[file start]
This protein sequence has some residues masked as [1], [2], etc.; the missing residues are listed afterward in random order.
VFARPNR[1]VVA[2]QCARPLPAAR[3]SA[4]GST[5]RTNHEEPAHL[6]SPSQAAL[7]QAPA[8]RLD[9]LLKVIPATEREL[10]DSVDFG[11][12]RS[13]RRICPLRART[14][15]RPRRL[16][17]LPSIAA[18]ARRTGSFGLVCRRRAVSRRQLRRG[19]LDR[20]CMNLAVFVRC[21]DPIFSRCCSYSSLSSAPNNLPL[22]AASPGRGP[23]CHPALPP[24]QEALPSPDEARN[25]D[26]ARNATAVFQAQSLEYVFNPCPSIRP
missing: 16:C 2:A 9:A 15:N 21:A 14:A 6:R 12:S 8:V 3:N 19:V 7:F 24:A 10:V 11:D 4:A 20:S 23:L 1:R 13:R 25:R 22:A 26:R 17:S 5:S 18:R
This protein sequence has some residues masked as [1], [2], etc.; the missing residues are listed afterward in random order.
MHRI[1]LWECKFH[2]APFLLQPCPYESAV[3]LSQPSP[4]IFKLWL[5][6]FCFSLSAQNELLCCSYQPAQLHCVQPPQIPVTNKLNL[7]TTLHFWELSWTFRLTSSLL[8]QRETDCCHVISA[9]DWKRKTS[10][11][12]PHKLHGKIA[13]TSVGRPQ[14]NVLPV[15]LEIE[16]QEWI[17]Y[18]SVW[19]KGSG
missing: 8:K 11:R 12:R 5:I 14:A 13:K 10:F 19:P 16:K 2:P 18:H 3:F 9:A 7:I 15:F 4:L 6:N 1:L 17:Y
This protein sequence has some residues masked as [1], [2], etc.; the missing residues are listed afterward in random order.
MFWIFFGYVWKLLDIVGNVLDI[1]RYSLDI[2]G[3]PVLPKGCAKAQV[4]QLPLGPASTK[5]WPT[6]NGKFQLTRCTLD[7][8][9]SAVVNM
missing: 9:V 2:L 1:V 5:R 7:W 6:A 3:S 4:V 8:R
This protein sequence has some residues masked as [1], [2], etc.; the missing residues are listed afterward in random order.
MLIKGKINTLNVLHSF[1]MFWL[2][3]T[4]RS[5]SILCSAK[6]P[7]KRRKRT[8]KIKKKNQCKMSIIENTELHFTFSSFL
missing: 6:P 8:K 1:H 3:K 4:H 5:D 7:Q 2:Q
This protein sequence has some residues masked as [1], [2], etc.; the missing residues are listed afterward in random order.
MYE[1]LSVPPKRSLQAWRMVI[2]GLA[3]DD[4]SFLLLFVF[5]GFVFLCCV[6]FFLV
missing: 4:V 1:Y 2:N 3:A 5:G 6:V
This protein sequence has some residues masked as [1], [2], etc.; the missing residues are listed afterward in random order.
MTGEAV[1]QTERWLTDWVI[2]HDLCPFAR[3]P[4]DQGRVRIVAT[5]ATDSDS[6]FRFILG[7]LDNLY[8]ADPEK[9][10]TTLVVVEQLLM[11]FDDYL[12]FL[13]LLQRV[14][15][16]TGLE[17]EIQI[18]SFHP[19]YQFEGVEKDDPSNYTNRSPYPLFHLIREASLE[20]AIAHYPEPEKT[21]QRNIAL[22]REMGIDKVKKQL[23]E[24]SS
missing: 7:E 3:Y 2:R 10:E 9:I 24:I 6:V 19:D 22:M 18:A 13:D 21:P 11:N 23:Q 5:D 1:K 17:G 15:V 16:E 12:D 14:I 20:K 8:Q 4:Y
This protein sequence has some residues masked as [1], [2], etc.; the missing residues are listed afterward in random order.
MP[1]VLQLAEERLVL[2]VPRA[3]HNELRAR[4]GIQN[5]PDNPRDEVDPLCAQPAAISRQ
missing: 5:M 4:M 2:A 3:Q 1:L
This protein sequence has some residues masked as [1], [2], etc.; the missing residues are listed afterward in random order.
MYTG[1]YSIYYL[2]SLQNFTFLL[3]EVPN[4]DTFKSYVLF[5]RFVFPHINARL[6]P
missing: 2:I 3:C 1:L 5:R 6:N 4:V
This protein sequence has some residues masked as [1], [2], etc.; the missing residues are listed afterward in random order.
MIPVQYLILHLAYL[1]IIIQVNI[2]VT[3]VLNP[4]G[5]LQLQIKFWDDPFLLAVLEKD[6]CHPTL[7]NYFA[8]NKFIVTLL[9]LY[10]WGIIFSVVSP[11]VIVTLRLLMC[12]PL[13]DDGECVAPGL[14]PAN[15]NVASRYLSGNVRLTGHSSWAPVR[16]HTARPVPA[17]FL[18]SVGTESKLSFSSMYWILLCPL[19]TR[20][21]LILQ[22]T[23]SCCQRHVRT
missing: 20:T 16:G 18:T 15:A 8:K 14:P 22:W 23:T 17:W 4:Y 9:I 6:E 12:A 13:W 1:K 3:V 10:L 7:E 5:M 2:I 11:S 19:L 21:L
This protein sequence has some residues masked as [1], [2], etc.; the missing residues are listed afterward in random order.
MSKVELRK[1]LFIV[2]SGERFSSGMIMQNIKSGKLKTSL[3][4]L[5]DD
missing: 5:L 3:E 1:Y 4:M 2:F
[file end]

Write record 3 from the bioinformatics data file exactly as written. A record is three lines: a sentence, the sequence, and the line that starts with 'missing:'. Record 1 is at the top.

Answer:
This protein sequence has some residues masked as [1], [2], etc.; the missing residues are listed afterward in random order.
MFWIFFGYVWKLLDIVGNVLDI[1]RYSLDI[2]G[3]PVLPKGCAKAQV[4]QLPLGPASTK[5]WPT[6]NGKFQLTRCTLD[7][8][9]SAVVNM
missing: 9:V 2:L 1:V 5:R 7:W 6:A 3:S 4:V 8:R